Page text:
Green Resistor Necklace and Earrings $39 are a subtle and sophisticated fashion accent that come packaged in an anti-static bag, and the Cat5 Choker and Bracelet set are an irreverent and bright accessory that elevates network cable as a beautiful statement. They also come in petri dishes–the choker in a large Kirby Bauer and the bracelet in a standard 90mm.
For music nerds and DJ types:
Electronic Music Emergency Adapters $30 gives every electronic musician and DJ a safety net for their performance by providing the common adapters needed for connecting computers and music gear into mixers and the house system.
Each of these critters has their own back-story. For instance, Otto used to be an airplane auto-pilot robot, Servo was a space explorer robot who collected rock samples on Mars, and Commando Stepper was a crop harvester robot who went rogue and now wants to take over the world. They are all certified for all ages.
The perfect gift for any geek girl on your list, the Circuit Board Heart Necklaces features a real circuit board encased in a sterling silver heart shape. There are two necklace options — either the black rubber with a sterling silver clasp, or a sterling silver Omega chain (for an additional charge).
No, not the ‘tronz as in “internet,” we’re talking Tronz as in the robotic band. Much along the same lines as the Chicago-spawned Captured! By Robots (although decidedly more minimal in scope and vision), the band members are instrument-specific robots controlled by (presumably) MIDI–a kind of low-tech version of the animatronic Chuck E Cheese Rockafire Explosion (of which there used to be videos floating around of a guy who reprogrammed the critters to churn out pop songs. Seems either Chuck E Cheese or said music’s publishers didn’t see the humor).
A friend of mine sent me a link to the WIRED-sponsored video of this adorable, Peeps®-like dancing robot that’s miles above and beyond that swaying guitar-playing flower you got as a birthday gift in the late 1990s. Needless to say, I was both instantly charmed and impressed with Keepon’s moves and spot-on sense of rhythm, and wondered a bit about the mechanics of its internal workings.Thankfully Create Digital Music has spared me the hours of Googling and served up photos of his interior as well as demystified his creator’s choice of software-hardware interaction: Max/ MSP. Cycling74’s paramount platform has not only been used to program the mind-warpingly complex beats of IDM, it allows for physical interaction, making not only Keepon possible, but projects as diverse as the Musical Soccer Ball and music responsive lightshows enabled by Jitter.PS: The track is “Don’t You Evah” by Spoon. 😉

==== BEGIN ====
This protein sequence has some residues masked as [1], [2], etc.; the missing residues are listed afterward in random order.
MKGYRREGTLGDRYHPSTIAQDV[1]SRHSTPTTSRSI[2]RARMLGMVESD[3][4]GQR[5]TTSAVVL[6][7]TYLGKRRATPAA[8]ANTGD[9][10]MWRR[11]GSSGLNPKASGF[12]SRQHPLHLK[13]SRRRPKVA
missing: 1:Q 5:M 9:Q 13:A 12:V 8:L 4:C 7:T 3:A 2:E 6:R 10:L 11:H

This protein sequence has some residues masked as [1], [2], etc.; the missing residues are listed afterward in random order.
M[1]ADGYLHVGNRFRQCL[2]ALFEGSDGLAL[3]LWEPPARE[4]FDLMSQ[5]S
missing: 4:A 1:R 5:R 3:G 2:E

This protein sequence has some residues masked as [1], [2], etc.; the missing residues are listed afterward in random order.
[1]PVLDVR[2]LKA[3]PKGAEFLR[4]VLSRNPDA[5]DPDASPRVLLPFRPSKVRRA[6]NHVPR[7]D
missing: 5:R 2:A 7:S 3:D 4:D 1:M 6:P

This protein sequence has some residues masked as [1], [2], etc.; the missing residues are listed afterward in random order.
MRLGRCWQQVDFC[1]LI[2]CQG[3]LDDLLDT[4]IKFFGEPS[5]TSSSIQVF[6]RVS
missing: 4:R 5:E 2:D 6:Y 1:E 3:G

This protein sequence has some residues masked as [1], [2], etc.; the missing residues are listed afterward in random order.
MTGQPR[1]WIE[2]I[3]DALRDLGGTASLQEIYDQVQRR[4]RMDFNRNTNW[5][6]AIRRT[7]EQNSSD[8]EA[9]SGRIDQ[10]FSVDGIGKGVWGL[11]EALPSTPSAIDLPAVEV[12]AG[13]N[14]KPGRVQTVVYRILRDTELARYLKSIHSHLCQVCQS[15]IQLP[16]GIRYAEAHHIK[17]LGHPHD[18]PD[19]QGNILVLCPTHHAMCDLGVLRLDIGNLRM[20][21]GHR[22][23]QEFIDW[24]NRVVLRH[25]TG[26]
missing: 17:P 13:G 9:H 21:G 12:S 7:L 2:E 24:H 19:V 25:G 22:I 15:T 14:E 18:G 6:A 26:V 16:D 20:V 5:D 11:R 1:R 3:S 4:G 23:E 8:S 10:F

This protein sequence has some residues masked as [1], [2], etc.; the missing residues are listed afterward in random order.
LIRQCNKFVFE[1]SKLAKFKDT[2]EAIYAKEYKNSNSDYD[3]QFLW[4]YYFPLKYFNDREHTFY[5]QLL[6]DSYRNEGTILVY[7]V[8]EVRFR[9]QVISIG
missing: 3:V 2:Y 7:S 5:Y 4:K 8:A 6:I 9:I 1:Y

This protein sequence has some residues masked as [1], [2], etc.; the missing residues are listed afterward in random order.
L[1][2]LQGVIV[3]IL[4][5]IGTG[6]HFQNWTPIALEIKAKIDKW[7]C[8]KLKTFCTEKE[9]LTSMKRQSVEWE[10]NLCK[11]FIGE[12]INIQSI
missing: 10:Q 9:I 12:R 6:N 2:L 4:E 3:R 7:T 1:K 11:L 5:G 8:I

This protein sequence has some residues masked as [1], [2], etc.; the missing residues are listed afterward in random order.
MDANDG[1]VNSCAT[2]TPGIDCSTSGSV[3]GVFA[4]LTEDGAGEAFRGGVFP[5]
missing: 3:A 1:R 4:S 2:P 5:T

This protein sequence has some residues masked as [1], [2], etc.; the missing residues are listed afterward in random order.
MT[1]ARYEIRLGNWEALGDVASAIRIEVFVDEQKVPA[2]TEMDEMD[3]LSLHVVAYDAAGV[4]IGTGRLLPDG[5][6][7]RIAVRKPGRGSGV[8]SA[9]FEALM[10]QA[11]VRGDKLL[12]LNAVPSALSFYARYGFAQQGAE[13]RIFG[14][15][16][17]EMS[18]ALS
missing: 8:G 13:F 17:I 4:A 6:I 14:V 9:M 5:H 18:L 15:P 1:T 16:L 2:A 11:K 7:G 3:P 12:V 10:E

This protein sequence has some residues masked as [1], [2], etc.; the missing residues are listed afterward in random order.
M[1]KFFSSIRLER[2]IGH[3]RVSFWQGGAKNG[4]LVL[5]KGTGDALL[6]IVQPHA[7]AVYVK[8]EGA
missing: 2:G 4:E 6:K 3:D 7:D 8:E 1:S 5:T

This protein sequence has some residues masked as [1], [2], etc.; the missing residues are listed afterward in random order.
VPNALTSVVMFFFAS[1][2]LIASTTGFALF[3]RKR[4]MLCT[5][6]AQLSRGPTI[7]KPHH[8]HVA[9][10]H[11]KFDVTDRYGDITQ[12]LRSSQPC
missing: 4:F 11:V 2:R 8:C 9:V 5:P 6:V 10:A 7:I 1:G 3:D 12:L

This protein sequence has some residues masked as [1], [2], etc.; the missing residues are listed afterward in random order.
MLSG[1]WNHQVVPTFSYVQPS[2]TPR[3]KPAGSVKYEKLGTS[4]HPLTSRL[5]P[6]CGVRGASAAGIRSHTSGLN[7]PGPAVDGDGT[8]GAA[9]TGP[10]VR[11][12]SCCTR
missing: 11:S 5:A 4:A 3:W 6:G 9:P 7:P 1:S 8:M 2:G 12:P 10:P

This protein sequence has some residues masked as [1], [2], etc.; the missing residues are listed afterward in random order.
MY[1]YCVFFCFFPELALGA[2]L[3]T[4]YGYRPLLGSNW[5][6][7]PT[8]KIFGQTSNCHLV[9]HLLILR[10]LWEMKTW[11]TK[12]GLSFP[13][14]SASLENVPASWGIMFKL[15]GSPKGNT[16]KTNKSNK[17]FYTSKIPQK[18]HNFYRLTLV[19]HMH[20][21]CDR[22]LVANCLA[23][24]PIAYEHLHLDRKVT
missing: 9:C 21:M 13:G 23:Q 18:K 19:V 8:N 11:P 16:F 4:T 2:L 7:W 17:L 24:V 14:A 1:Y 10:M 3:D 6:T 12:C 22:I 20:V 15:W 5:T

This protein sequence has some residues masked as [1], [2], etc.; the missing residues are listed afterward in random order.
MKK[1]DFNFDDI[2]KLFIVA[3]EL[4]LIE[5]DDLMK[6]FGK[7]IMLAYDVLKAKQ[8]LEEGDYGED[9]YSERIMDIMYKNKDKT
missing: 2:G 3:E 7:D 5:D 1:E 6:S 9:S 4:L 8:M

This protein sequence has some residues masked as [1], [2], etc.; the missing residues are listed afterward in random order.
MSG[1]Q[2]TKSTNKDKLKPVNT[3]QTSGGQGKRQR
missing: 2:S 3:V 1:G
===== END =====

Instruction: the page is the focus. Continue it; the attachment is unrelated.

Here’s a paper toy robot that I designed for Fractalspin.com, Mandelbot. Just download the PDF (email address required), print it out on cardstock or heavy paper, cut him out with an X-acto knife and then glue or tape him together.
He’s also featured on the back of a 5.5 x 8.5″ postcard featuring items from Fractalspin, although the gloss coating means you’d have to use super glue or a similar adhesive to get him to stick together (printer’s error *shrug*), and it will look nicer if you lightly score the fold lines before putting it together. Continue Reading →
The creators of OhGizmo! (the niche, gadget / technology / weird things blog) have spun off a blog devoted entirely to robots. Not only is robotic technology ever-innovating, more and more people have come to develop a humanoid soft spot for our cybernetic friends (just do an Etsy search for Robot and look what pops up), so the OhGizmo! people definitely have their finger on the pulse.
It’s appropriately titled “BotJunkie,” and features the tagline:
BotJunkie obsessively chronicles Man’s inevitable descent into cybernetic slavery.
One robot at a time.
While it focuses mainly on small, consumer-oriented robots like the evil Hello Kitty Robot, I-Sobot (shown), and Spyke, there are some pop culture robot references, like “The top 50 movie robots”. No word yet on if they’ll cover military / industrial use robots, or go ga-ga over the adorable Pleo, but the blog is super new so it remains to be seen.
Here’s an interesting art / performance project byMaywa Denki. Based on the simple remotely-triggered servo action of “knockers” (not in the sleezy sense)–which are direct percussive controllers that can be used to pound on various things including boxes, pipes, and guitar strings. In the above video, these knocker modules are employed to make a switch-based drum-machine-like instrument that you assign a sequence of remote knockers to, and then control the playback speed manually with a crank. It has the surreal effect of being a very nerdy guitar, with the thrashing accomplished via said crank.
Seeing as performative elements are key in this particular project, the “Wings” project shown about a bit past half way is more showy than useful, with the musician sporting spreading mechanical “wings” with knocker modules that hit hollow wooden balls that can be played via controllers on the fingers.
The video is particularly amusing in its Devo-esque tongue-in-cheek humor during the actual demonstrations, as well as the inclusion of vintage educational filmstrip dings to demarcate a new instrument being showcased. While having a direct, realtime controller of percussive sounds created remotely may be interesting for its novelty / humor value, so much more can be done in the field of musical interfaces that this sort of thing just begs to be improved upon. However, the vision and sheer performative nature of these instruments is inspiring to all who focus on creating innovative interfaces for music creation.